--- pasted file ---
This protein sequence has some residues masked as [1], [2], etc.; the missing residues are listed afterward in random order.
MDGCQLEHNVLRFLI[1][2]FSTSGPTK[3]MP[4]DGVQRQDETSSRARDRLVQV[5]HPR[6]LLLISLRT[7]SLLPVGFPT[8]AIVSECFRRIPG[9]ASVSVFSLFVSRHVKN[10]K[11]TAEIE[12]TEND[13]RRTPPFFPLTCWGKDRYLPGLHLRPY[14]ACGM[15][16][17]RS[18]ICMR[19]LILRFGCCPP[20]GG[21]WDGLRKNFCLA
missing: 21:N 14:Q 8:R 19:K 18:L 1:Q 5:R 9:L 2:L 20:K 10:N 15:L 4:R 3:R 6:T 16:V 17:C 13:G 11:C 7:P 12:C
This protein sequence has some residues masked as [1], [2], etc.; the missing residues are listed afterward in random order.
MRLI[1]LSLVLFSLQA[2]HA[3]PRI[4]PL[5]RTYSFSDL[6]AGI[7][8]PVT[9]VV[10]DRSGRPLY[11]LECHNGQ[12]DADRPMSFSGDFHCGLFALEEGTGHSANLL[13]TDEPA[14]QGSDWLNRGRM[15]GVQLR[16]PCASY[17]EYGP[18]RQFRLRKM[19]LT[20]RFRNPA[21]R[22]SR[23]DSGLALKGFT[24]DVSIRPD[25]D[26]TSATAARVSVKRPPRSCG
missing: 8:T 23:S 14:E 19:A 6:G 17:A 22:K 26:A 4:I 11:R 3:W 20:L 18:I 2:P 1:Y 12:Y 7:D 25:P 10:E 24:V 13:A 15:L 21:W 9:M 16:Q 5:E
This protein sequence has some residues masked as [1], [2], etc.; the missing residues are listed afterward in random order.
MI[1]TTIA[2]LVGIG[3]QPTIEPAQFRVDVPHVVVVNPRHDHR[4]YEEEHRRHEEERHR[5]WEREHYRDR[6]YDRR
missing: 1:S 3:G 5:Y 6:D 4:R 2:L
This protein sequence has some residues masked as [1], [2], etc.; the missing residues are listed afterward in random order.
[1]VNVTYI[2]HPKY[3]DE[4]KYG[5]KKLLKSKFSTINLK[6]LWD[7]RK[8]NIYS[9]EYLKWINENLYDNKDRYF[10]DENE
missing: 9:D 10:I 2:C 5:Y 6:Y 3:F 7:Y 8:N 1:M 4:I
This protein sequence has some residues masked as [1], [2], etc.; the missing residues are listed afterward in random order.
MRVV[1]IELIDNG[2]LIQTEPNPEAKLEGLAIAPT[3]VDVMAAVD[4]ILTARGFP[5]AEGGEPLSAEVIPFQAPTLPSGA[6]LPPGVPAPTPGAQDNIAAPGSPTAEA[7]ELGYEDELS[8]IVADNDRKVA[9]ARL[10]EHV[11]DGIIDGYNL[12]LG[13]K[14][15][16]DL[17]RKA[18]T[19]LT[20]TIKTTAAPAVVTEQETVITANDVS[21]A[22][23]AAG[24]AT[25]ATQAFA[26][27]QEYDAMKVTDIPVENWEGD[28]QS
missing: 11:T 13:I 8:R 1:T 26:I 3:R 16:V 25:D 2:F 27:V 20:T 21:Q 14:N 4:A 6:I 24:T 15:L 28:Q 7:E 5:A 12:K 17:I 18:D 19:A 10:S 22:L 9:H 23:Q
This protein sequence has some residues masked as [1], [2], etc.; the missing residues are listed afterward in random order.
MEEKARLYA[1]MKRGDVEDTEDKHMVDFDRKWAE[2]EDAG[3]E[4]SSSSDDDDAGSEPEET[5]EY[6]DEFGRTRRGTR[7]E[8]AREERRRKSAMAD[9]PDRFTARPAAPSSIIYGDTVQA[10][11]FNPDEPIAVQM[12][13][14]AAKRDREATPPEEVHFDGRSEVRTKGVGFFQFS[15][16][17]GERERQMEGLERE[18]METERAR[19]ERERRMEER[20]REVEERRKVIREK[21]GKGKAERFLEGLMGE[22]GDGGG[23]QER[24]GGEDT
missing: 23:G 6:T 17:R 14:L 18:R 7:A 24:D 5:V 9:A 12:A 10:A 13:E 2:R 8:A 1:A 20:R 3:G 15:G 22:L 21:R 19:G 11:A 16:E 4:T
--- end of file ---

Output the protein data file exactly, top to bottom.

This protein sequence has some residues masked as [1], [2], etc.; the missing residues are listed afterward in random order.
MDGCQLEHNVLRFLI[1][2]FSTSGPTK[3]MP[4]DGVQRQDETSSRARDRLVQV[5]HPR[6]LLLISLRT[7]SLLPVGFPT[8]AIVSECFRRIPG[9]ASVSVFSLFVSRHVKN[10]K[11]TAEIE[12]TEND[13]RRTPPFFPLTCWGKDRYLPGLHLRPY[14]ACGM[15][16][17]RS[18]ICMR[19]LILRFGCCPP[20]GG[21]WDGLRKNFCLA
missing: 21:N 14:Q 8:R 19:K 18:L 1:Q 5:R 9:L 2:L 20:K 10:N 15:L 4:R 3:R 6:T 16:V 17:C 13:G 11:C 7:P 12:C
This protein sequence has some residues masked as [1], [2], etc.; the missing residues are listed afterward in random order.
MRLI[1]LSLVLFSLQA[2]HA[3]PRI[4]PL[5]RTYSFSDL[6]AGI[7][8]PVT[9]VV[10]DRSGRPLY[11]LECHNGQ[12]DADRPMSFSGDFHCGLFALEEGTGHSANLL[13]TDEPA[14]QGSDWLNRGRM[15]GVQLR[16]PCASY[17]EYGP[18]RQFRLRKM[19]LT[20]RFRNPA[21]R[22]SR[23]DSGLALKGFT[24]DVSIRPD[25]D[26]TSATAARVSVKRPPRSCG
missing: 8:T 23:S 14:E 19:A 6:G 17:A 22:K 26:A 4:I 11:R 3:W 20:L 18:I 2:P 1:Y 12:Y 7:D 25:P 10:E 24:V 13:A 15:L 21:W 9:M 16:Q 5:E
This protein sequence has some residues masked as [1], [2], etc.; the missing residues are listed afterward in random order.
MI[1]TTIA[2]LVGIG[3]QPTIEPAQFRVDVPHVVVVNPRHDHR[4]YEEEHRRHEEERHR[5]WEREHYRDR[6]YDRR
missing: 1:S 3:G 5:Y 6:D 4:R 2:L
This protein sequence has some residues masked as [1], [2], etc.; the missing residues are listed afterward in random order.
[1]VNVTYI[2]HPKY[3]DE[4]KYG[5]KKLLKSKFSTINLK[6]LWD[7]RK[8]NIYS[9]EYLKWINENLYDNKDRYF[10]DENE
missing: 9:D 10:I 2:C 5:Y 6:Y 3:F 7:Y 8:N 1:M 4:I
This protein sequence has some residues masked as [1], [2], etc.; the missing residues are listed afterward in random order.
MRVV[1]IELIDNG[2]LIQTEPNPEAKLEGLAIAPT[3]VDVMAAVD[4]ILTARGFP[5]AEGGEPLSAEVIPFQAPTLPSGA[6]LPPGVPAPTPGAQDNIAAPGSPTAEA[7]ELGYEDELS[8]IVADNDRKVA[9]ARL[10]EHV[11]DGIIDGYNL[12]LG[13]K[14][15][16]DL[17]RKA[18]T[19]LT[20]TIKTTAAPAVVTEQETVITANDVS[21]A[22][23]AAG[24]AT[25]ATQAFA[26][27]QEYDAMKVTDIPVENWEGD[28]QS
missing: 11:T 13:I 8:R 1:T 26:I 3:R 16:V 25:D 2:F 27:V 20:T 21:Q 14:N 4:A 6:I 24:T 15:L 28:Q 7:E 5:A 12:K 17:I 18:D 19:A 10:S 22:L 9:H 23:Q
This protein sequence has some residues masked as [1], [2], etc.; the missing residues are listed afterward in random order.
MEEKARLYA[1]MKRGDVEDTEDKHMVDFDRKWAE[2]EDAG[3]E[4]SSSSDDDDAGSEPEET[5]EY[6]DEFGRTRRGTR[7]E[8]AREERRRKSAMAD[9]PDRFTARPAAPSSIIYGDTVQA[10][11]FNPDEPIAVQM[12][13][14]AAKRDREATPPEEVHFDGRSEVRTKGVGFFQFS[15][16][17]GERERQMEGLERE[18]METERAR[19]ERERRMEER[20]REVEERRKVIREK[21]GKGKAERFLEGLMGE[22]GDGGG[23]QER[24]GGEDT
missing: 23:G 6:T 17:R 14:L 18:R 7:A 24:D 5:V 9:A 12:A 10:A 13:E 2:R 8:A 1:A 20:R 3:G 15:G 22:L 21:R 19:G 11:A 16:E 4:T